Roberto and Maggie (my best friend, who is conveniently also a clinical pharmacist at MD Anderson) stayed with me throughout my chemo treatment. I really couldn’t have been in better hands! Having them there really made me feel more at ease.

My chemo treatment, called R-CHOP, was started in the evening around dinner time. They gave me the CHOP portion of it. The C, H, and O were administered over IV and took about 3 hours total. The P was prednisone, a steroid pill that I take daily for 5 days. They gave it to me at night, so I was super hyper that evening. Roberto said he had never seen me so chatty at night in a long time, because lately I’ve been so exhausted.

We were done with the CHOP portion by bedtime and immediately that evening I already noticed my symptoms subsiding. I was coughing much less and way less itchy. Maggie said that this is probably from the immediate effects of the prednisone, but this was really exciting to see I was already feeling better! I didn’t fall asleep until 2am because of the prednisone side effects.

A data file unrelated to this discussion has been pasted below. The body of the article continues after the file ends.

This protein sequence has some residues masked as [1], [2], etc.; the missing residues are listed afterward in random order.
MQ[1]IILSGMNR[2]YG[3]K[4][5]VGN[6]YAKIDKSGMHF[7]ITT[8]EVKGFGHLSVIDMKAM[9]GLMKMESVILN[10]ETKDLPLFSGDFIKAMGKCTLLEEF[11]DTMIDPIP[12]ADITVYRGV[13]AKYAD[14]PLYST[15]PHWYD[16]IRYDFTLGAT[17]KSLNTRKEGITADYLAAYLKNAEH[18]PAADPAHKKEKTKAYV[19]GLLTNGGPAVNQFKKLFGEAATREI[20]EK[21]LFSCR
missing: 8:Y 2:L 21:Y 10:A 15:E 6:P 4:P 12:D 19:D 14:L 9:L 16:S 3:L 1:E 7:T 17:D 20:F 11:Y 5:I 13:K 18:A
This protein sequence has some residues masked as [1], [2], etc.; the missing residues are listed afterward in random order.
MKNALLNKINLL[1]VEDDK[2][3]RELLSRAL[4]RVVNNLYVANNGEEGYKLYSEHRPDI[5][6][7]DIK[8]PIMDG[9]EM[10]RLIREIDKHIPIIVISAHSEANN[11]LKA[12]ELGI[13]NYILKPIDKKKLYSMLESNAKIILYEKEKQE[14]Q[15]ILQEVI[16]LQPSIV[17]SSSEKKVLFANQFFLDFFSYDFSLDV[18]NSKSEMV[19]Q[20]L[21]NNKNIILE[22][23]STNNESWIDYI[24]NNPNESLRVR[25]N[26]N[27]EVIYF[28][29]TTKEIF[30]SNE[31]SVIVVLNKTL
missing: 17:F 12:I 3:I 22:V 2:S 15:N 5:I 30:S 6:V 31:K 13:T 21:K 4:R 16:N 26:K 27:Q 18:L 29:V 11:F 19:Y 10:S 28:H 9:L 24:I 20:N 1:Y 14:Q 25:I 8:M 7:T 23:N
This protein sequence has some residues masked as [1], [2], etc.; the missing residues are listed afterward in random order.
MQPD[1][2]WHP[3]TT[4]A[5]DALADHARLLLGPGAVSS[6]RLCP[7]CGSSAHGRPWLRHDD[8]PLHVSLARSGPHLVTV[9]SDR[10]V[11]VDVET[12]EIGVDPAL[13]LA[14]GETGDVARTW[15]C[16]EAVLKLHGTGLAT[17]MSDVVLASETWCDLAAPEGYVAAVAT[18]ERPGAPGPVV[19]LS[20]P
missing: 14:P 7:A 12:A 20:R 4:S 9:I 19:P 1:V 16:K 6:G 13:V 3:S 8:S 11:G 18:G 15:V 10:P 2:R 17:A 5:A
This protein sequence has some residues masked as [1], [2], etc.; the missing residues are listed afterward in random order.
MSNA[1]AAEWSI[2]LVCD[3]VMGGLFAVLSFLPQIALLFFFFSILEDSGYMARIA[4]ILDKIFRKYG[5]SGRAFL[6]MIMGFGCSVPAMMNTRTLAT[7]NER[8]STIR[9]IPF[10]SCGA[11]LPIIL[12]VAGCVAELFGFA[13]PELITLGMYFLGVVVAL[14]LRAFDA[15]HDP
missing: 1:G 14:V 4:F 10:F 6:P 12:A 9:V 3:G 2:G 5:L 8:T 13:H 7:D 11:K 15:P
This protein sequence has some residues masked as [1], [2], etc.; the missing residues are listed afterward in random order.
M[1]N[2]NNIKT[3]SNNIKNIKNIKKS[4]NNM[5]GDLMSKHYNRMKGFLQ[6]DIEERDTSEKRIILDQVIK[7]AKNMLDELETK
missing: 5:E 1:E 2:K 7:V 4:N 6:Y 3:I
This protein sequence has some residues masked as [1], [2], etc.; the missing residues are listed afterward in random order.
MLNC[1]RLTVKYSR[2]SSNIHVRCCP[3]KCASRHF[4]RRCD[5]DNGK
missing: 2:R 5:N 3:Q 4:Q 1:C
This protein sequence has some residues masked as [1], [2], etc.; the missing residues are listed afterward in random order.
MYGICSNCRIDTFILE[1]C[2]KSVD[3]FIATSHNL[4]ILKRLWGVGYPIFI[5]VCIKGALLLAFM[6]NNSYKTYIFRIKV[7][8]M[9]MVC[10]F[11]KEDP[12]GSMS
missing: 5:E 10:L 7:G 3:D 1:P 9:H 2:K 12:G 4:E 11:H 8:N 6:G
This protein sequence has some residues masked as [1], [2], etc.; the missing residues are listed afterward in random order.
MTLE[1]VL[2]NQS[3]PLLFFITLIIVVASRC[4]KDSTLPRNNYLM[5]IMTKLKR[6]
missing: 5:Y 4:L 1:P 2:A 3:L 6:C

Chemo – Day 2

The next day, I was going to be administered the R portion (rituximab), which is the largest dose of chemo and most likely to have side effects. The doctor wanted to administer it very slowly to minimize my side effects… so slow that it was going to take over 13 hours to do it. We started around 11am and it completely finished at almost 2am! The only adverse side effect I had was a brief period of feeling lightheaded and low blood pressure at the very beginning. It’s very possible it was caused by the Benadryl they gave me though, to help with the possible itchy skin side effect. Overall, it wasn’t too bad as I expected it to be. I was still able to get up and walk around with my IV while it was being administered.

I was fortunate to have several people come visit me at the hospital that day to keep me entertained during the long infusion. My cousins Brian and Julie, aunt Thu, and friends Alice and Jeff came by to keep me company.